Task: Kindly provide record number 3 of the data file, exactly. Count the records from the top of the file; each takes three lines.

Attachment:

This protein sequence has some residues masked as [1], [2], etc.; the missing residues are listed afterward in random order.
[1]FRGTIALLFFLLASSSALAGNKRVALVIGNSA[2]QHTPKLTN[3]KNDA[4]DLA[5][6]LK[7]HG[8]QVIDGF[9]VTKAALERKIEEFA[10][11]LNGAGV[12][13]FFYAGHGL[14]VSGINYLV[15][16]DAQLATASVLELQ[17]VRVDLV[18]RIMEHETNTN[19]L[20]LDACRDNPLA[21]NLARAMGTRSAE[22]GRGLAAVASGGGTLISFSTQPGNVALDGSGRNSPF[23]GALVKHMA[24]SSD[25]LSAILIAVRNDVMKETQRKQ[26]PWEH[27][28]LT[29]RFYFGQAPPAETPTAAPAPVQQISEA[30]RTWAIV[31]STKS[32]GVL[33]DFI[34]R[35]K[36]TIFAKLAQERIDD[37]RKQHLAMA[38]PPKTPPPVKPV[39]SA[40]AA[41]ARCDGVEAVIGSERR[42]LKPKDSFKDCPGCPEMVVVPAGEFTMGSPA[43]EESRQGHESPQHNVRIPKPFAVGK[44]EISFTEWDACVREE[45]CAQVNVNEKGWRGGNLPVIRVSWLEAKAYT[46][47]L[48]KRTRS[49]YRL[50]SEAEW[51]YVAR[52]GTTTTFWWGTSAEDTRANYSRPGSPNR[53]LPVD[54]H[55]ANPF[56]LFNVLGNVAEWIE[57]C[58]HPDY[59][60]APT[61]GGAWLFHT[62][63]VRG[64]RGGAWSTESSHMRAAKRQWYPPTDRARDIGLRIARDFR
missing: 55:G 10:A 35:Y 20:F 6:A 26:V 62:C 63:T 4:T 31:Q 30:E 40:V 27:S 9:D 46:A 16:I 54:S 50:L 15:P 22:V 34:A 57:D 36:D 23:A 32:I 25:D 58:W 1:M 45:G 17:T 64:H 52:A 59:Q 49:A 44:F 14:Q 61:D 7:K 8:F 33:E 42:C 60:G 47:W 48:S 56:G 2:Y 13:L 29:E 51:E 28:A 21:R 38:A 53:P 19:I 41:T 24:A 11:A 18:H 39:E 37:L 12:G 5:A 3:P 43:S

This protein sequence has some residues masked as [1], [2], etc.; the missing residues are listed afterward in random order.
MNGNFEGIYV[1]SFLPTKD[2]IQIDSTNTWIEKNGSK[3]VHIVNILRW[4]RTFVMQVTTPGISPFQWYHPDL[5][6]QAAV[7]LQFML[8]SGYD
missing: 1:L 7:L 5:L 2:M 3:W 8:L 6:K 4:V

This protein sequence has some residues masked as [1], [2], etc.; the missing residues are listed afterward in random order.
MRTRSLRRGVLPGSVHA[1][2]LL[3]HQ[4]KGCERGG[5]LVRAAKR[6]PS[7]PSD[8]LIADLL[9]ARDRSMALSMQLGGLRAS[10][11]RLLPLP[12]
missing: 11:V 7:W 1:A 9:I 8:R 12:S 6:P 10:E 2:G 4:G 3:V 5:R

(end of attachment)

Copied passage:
This protein sequence has some residues masked as [1], [2], etc.; the missing residues are listed afterward in random order.
MRTRSLRRGVLPGSVHA[1][2]LL[3]HQ[4]KGCERGG[5]LVRAAKR[6]PS[7]PSD[8]LIADLL[9]ARDRSMALSMQLGGLRAS[10][11]RLLPLP[12]
missing: 11:V 7:W 1:A 9:I 8:R 12:S 6:P 10:E 2:G 4:G 3:V 5:R